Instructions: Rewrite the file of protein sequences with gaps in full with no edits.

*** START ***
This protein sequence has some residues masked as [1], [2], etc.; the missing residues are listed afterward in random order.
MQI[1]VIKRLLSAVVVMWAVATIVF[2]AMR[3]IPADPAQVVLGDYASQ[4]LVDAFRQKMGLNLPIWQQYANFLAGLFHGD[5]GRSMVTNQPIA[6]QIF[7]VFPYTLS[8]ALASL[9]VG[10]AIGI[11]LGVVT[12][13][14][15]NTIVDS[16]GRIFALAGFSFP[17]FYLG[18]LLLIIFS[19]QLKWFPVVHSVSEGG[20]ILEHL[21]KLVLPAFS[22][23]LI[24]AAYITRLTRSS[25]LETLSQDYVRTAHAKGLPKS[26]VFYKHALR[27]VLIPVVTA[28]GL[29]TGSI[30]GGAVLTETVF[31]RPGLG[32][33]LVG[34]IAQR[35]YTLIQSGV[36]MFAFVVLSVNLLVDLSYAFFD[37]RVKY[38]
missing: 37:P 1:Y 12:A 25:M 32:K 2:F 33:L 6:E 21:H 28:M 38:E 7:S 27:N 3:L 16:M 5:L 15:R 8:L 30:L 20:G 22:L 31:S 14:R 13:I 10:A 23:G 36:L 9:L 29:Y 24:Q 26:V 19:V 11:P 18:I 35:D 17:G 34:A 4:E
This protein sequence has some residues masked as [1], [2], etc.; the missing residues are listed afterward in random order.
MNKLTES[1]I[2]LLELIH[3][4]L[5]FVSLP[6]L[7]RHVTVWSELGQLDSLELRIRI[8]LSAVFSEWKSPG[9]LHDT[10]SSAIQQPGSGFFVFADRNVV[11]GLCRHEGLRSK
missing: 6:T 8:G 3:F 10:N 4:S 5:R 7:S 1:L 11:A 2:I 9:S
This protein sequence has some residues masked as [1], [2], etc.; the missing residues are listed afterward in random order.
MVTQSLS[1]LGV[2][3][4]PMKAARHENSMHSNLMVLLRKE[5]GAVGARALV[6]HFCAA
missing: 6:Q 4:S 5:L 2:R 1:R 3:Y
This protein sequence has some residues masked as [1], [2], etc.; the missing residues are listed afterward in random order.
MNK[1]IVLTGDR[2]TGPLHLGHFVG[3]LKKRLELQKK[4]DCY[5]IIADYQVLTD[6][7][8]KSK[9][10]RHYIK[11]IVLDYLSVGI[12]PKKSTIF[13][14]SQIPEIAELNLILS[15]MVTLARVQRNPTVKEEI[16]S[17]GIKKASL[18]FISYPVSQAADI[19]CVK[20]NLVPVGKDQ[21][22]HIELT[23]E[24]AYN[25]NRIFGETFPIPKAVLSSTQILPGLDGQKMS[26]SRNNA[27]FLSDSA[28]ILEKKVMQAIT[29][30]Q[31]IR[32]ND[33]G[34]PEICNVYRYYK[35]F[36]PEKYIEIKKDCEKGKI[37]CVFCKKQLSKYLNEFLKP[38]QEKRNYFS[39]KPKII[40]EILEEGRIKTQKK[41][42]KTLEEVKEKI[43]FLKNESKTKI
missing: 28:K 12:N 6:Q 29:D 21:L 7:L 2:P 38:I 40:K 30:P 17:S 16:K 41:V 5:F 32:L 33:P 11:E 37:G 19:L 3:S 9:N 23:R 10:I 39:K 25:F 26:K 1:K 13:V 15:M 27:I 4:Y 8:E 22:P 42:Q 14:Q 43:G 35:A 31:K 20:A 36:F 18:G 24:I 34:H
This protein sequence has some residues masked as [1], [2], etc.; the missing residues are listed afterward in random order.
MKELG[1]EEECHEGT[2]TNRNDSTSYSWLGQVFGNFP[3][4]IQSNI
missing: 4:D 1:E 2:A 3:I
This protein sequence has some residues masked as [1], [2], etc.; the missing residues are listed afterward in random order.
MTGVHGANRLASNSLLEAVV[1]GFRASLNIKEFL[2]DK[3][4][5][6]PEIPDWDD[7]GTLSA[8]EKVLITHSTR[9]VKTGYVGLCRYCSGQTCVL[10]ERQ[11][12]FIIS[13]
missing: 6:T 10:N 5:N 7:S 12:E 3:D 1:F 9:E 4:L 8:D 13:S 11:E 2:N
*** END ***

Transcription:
This protein sequence has some residues masked as [1], [2], etc.; the missing residues are listed afterward in random order.
MQI[1]VIKRLLSAVVVMWAVATIVF[2]AMR[3]IPADPAQVVLGDYASQ[4]LVDAFRQKMGLNLPIWQQYANFLAGLFHGD[5]GRSMVTNQPIA[6]QIF[7]VFPYTLS[8]ALASL[9]VG[10]AIGI[11]LGVVT[12][13][14][15]NTIVDS[16]GRIFALAGFSFP[17]FYLG[18]LLLIIFS[19]QLKWFPVVHSVSEGG[20]ILEHL[21]KLVLPAFS[22][23]LI[24]AAYITRLTRSS[25]LETLSQDYVRTAHAKGLPKS[26]VFYKHALR[27]VLIPVVTA[28]GL[29]TGSI[30]GGAVLTETVF[31]RPGLG[32][33]LVG[34]IAQR[35]YTLIQSGV[36]MFAFVVLSVNLLVDLSYAFFD[37]RVKY[38]
missing: 37:P 1:Y 12:A 25:M 32:K 2:F 33:L 6:E 21:H 28:M 38:E 7:S 27:N 3:L 16:M 5:L 15:R 8:L 30:L 20:G 22:L 31:S 14:R 13:I 10:A 23:G 36:L 9:L 29:Y 24:Q 26:V 19:V 11:P 18:I 35:D 17:G 34:A 4:E
This protein sequence has some residues masked as [1], [2], etc.; the missing residues are listed afterward in random order.
MNKLTES[1]I[2]LLELIH[3][4]L[5]FVSLP[6]L[7]RHVTVWSELGQLDSLELRIRI[8]LSAVFSEWKSPG[9]LHDT[10]SSAIQQPGSGFFVFADRNVV[11]GLCRHEGLRSK
missing: 6:T 8:G 3:F 10:N 4:S 5:R 7:S 1:L 11:A 2:I 9:S
This protein sequence has some residues masked as [1], [2], etc.; the missing residues are listed afterward in random order.
MVTQSLS[1]LGV[2][3][4]PMKAARHENSMHSNLMVLLRKE[5]GAVGARALV[6]HFCAA
missing: 6:Q 4:S 5:L 2:R 1:R 3:Y
This protein sequence has some residues masked as [1], [2], etc.; the missing residues are listed afterward in random order.
MNK[1]IVLTGDR[2]TGPLHLGHFVG[3]LKKRLELQKK[4]DCY[5]IIADYQVLTD[6][7][8]KSK[9][10]RHYIK[11]IVLDYLSVGI[12]PKKSTIF[13][14]SQIPEIAELNLILS[15]MVTLARVQRNPTVKEEI[16]S[17]GIKKASL[18]FISYPVSQAADI[19]CVK[20]NLVPVGKDQ[21][22]HIELT[23]E[24]AYN[25]NRIFGETFPIPKAVLSSTQILPGLDGQKMS[26]SRNNA[27]FLSDSA[28]ILEKKVMQAIT[29][30]Q[31]IR[32]ND[33]G[34]PEICNVYRYYK[35]F[36]PEKYIEIKKDCEKGKI[37]CVFCKKQLSKYLNEFLKP[38]QEKRNYFS[39]KPKII[40]EILEEGRIKTQKK[41][42]KTLEEVKEKI[43]FLKNESKTKI
missing: 28:K 12:N 6:Q 29:D 21:L 7:L 2:P 38:I 40:K 30:P 17:S 16:K 41:V 5:F 32:L 33:P 11:E 37:G 19:L 3:S 9:N 23:R 10:I 39:K 25:F 26:K 1:K 13:V 15:M 27:I 4:Y 8:E 22:P 42:Q 14:Q 43:G 35:A 31:K 20:A 36:F 18:G 24:I 34:H
This protein sequence has some residues masked as [1], [2], etc.; the missing residues are listed afterward in random order.
MKELG[1]EEECHEGT[2]TNRNDSTSYSWLGQVFGNFP[3][4]IQSNI
missing: 4:D 1:E 2:A 3:I
This protein sequence has some residues masked as [1], [2], etc.; the missing residues are listed afterward in random order.
MTGVHGANRLASNSLLEAVV[1]GFRASLNIKEFL[2]DK[3][4][5][6]PEIPDWDD[7]GTLSA[8]EKVLITHSTR[9]VKTGYVGLCRYCSGQTCVL[10]ERQ[11][12]FIIS[13]
missing: 6:T 10:N 5:N 7:S 12:E 3:D 1:F 9:E 4:L 8:D 13:S 11:E 2:N